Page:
Friday, May 4, 2012

Hunger Games

I am a little behind on some popular reading, but decided to catch up the other day after continually seeing and hearing about Hunger Games. I found the book online and began reading around 2 p.m. on Wednesday. I read for twelve hours straight, stopping only for a bite to eat. I read about two hours the following day and was finished with the book. After all, I only had about 30 pages left to read.

I didn’t really know what to expect going into the book, just that it was very popular. I approached with an open mind. It captured my attention from the beginning, something fairly difficult to do for me. I will say that some of the ending is predictable, but the events in between were unknown. What would happen next? I had to know. The writing style was almost journal-like as it was in first person. It often annoyed me. It was definitely not Harry Potter. But it was a great read. And throughout the entire read I kept trying to analyze it as if I were back in my high school literature class days. What was being said about our society? Was this an allegory?

I began to think that maybe the Capitol was meant to represent the United States. The districts which were more well off, at least with plenty of food, might be considered Western Europe and possibly other industrialized nations such as Australia and Japan. And further districts were representative of places where, although some people may be surviving without much problem, there are many people starving. Many people were needlessly dying from malnutrition and a lack of money to buy food, medicine and shelter.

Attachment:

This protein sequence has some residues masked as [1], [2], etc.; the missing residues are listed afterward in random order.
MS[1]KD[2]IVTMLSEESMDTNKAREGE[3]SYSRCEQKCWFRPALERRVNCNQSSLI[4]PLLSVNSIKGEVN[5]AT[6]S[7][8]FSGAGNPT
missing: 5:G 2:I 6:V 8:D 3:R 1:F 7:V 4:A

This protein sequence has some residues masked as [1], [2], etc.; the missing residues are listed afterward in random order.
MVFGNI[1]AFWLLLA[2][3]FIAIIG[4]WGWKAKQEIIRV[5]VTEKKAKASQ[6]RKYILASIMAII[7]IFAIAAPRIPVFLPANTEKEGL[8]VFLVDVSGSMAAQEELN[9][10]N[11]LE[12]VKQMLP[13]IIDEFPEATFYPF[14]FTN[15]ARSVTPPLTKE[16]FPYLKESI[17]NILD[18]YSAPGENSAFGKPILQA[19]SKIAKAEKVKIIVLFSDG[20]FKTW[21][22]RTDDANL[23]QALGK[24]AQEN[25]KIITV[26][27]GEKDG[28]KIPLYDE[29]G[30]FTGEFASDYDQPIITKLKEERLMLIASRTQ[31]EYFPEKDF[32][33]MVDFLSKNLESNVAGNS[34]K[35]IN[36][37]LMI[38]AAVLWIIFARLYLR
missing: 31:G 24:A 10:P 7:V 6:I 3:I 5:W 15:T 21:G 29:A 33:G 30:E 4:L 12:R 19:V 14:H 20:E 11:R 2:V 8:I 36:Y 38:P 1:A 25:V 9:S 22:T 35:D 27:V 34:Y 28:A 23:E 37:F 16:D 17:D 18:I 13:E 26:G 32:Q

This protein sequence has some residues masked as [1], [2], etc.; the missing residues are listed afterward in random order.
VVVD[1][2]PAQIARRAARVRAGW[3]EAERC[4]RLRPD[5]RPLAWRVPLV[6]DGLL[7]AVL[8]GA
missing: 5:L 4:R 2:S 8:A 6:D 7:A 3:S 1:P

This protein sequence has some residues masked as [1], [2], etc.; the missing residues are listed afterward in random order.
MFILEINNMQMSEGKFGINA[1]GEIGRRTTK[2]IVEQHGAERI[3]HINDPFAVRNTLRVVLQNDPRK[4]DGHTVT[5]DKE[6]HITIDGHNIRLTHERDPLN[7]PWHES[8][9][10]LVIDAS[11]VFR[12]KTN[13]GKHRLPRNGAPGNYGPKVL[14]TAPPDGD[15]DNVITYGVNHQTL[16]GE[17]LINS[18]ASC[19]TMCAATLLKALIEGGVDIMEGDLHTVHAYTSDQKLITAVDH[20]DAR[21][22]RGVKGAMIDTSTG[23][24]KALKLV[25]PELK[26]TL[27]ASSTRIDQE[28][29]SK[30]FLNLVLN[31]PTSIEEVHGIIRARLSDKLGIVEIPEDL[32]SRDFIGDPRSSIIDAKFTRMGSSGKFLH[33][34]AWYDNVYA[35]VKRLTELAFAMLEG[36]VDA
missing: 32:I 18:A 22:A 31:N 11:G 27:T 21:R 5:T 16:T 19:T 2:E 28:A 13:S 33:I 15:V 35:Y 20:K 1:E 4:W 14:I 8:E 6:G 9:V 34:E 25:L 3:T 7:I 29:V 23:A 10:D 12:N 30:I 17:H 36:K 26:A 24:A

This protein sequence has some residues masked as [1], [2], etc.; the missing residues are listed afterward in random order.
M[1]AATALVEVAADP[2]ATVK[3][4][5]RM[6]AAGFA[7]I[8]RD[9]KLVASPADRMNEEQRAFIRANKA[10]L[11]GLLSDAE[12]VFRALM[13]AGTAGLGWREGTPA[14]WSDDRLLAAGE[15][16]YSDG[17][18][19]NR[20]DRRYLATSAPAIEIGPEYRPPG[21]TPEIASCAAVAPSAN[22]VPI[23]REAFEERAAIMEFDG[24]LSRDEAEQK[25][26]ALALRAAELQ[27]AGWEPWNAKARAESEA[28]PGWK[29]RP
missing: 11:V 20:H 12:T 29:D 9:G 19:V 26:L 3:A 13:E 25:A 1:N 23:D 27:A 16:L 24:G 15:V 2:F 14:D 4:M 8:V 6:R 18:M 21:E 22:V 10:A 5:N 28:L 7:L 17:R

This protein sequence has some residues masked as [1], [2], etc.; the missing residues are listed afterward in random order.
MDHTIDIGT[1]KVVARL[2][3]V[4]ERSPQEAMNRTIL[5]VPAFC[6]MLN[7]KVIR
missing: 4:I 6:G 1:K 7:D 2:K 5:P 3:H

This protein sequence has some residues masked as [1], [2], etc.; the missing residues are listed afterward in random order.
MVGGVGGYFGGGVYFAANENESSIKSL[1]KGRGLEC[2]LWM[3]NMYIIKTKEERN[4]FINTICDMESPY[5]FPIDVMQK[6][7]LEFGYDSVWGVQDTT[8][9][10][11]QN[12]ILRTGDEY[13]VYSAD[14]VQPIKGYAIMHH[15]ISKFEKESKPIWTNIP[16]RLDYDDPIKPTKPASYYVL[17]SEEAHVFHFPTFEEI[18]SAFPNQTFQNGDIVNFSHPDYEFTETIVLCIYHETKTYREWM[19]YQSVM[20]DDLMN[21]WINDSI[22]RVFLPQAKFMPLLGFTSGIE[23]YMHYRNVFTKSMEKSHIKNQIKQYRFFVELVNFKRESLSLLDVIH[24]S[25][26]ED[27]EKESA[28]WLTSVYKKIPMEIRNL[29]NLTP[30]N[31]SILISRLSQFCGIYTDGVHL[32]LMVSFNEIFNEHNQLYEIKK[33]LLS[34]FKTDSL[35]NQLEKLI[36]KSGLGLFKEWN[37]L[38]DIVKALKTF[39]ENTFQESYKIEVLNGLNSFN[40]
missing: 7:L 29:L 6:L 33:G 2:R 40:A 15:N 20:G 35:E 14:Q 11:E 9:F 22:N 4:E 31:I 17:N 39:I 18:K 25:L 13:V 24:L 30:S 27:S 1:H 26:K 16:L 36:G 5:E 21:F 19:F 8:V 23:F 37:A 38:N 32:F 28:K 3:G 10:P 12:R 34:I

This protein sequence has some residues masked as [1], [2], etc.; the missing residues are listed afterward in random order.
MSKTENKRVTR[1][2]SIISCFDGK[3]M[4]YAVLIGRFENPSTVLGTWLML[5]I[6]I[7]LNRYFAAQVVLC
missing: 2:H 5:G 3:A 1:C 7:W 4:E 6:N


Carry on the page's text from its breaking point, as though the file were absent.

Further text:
I previously interned with an organization, Heifer International, whose mission was to end world hunger and poverty while caring for the earth. I couldn’t help but think about that in this context either. They work to teach communities invaluable skills. Later the community may receive plants or animals to help them become self-sustainable. These gifts begin to change their lives as they are not allowed to eat the gift itself. They can, however, eat the produce from the gifts and sell the rest for extra income. Take a cow for example. They can drink the milk. Or a nanny, which can provide milk for drinking or cheese. Keeping this in mind, I continued reading and then I came across this on page 144.

Owning a nanny goat can change your life in District 12. The animals can live off almost anything, the Meadow’s a perfect feeding place, and they can give four quarts of milk a day. To drink, to make into cheese, to sell.

That brings me to my conclusion. Whether or not this book is meant to be allegorical or not, it has some truth to it. It is no game at all. People around the world fight for their lives every day. Maybe they aren’t set up by the government against each other, with only one person allowed to live, but they have to fight their environment. They have to fight empty stomachs. They have to fight disease. They have to fight for their lives.

But, you and I, we can do something about this. Unlike the sponsors in the book it does not cost us a fortune to send gifts to these people. In fact, through Heifer International we can buy an entire flock of baby chickens for $20. Or, if we don’t want to spend that much, we could pay for a share of a goat for $10. Every little bit counts. Even a Heifer is relatively inexpensive, $500, when compared with the benefits. And these donations aren’t helping just one person, they’re helping many. The first female offspring will be given to another person in need. The gift keeps giving. You can view Heifer’s entire gift catalog online. With Mother’s Day just around the corner this is a great opportunity to help a family in need in her honor.

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